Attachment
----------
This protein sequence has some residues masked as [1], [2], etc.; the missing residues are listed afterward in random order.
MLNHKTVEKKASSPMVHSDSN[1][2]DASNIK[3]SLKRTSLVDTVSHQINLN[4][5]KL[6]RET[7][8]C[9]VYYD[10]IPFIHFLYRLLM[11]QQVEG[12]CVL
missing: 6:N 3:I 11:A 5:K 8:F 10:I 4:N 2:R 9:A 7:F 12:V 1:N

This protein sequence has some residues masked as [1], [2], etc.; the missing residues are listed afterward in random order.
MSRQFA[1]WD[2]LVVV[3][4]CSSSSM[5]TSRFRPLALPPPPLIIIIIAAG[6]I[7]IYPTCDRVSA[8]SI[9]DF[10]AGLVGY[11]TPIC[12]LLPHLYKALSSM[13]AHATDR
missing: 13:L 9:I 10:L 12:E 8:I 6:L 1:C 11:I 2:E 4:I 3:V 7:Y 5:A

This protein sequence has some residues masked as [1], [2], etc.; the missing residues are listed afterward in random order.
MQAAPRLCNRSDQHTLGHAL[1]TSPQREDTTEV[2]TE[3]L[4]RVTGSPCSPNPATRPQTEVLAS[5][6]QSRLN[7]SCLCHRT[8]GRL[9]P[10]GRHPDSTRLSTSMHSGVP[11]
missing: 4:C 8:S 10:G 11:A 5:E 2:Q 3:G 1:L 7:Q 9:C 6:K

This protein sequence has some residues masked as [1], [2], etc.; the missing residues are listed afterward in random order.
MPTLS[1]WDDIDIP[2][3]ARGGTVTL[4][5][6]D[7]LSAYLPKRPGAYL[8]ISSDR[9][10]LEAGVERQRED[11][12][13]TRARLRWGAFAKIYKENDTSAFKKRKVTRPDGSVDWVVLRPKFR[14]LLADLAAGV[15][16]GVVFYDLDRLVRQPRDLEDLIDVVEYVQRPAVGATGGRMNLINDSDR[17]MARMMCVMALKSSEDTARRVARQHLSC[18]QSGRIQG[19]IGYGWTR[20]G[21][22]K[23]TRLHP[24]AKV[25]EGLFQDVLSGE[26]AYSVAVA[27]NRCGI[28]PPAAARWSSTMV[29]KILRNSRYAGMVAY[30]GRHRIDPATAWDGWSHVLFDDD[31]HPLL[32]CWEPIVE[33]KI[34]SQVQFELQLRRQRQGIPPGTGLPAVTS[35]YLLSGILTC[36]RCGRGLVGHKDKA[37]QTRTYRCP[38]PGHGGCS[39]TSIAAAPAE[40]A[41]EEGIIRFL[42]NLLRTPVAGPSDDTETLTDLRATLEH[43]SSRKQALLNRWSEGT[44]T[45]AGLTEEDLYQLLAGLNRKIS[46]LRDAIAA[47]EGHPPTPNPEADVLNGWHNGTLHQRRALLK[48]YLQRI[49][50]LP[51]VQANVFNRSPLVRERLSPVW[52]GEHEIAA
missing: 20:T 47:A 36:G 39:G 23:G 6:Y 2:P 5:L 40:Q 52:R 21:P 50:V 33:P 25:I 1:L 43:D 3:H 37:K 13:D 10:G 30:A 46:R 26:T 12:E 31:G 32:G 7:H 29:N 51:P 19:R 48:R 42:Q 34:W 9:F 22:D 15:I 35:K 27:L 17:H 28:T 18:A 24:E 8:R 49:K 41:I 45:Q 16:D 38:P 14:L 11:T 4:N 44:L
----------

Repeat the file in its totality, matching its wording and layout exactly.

This protein sequence has some residues masked as [1], [2], etc.; the missing residues are listed afterward in random order.
MLNHKTVEKKASSPMVHSDSN[1][2]DASNIK[3]SLKRTSLVDTVSHQINLN[4][5]KL[6]RET[7][8]C[9]VYYD[10]IPFIHFLYRLLM[11]QQVEG[12]CVL
missing: 6:N 3:I 11:A 5:K 8:F 10:I 4:N 2:R 9:A 7:F 12:V 1:N

This protein sequence has some residues masked as [1], [2], etc.; the missing residues are listed afterward in random order.
MSRQFA[1]WD[2]LVVV[3][4]CSSSSM[5]TSRFRPLALPPPPLIIIIIAAG[6]I[7]IYPTCDRVSA[8]SI[9]DF[10]AGLVGY[11]TPIC[12]LLPHLYKALSSM[13]AHATDR
missing: 13:L 9:I 10:L 12:E 8:I 6:L 1:C 11:I 2:E 4:I 3:V 7:Y 5:A

This protein sequence has some residues masked as [1], [2], etc.; the missing residues are listed afterward in random order.
MQAAPRLCNRSDQHTLGHAL[1]TSPQREDTTEV[2]TE[3]L[4]RVTGSPCSPNPATRPQTEVLAS[5][6]QSRLN[7]SCLCHRT[8]GRL[9]P[10]GRHPDSTRLSTSMHSGVP[11]
missing: 4:C 8:S 10:G 11:A 5:E 2:Q 3:G 1:L 7:Q 9:C 6:K

This protein sequence has some residues masked as [1], [2], etc.; the missing residues are listed afterward in random order.
MPTLS[1]WDDIDIP[2][3]ARGGTVTL[4][5][6]D[7]LSAYLPKRPGAYL[8]ISSDR[9][10]LEAGVERQRED[11][12][13]TRARLRWGAFAKIYKENDTSAFKKRKVTRPDGSVDWVVLRPKFR[14]LLADLAAGV[15][16]GVVFYDLDRLVRQPRDLEDLIDVVEYVQRPAVGATGGRMNLINDSDR[17]MARMMCVMALKSSEDTARRVARQHLSC[18]QSGRIQG[19]IGYGWTR[20]G[21][22]K[23]TRLHP[24]AKV[25]EGLFQDVLSGE[26]AYSVAVA[27]NRCGI[28]PPAAARWSSTMV[29]KILRNSRYAGMVAY[30]GRHRIDPATAWDGWSHVLFDDD[31]HPLL[32]CWEPIVE[33]KI[34]SQVQFELQLRRQRQGIPPGTGLPAVTS[35]YLLSGILTC[36]RCGRGLVGHKDKA[37]QTRTYRCP[38]PGHGGCS[39]TSIAAAPAE[40]A[41]EEGIIRFL[42]NLLRTPVAGPSDDTETLTDLRATLEH[43]SSRKQALLNRWSEGT[44]T[45]AGLTEEDLYQLLAGLNRKIS[46]LRDAIAA[47]EGHPPTPNPEADVLNGWHNGTLHQRRALLK[48]YLQRI[49][50]LP[51]VQANVFNRSPLVRERLSPVW[52]GEHEIAA
missing: 20:T 47:A 36:G 39:G 23:G 6:Y 2:P 5:L 40:Q 52:R 21:P 50:V 33:P 25:I 1:L 43:D 3:H 37:K 13:D 10:G 30:A 46:R 26:T 12:E 31:G 32:G 7:H 29:N 51:P 19:R 48:R 42:Q 34:W 9:F 22:D 15:I 35:K 27:L 17:H 28:T 18:A 24:E 8:R 49:K 41:I 45:Q 16:D 38:P 14:L 11:T 4:N 44:L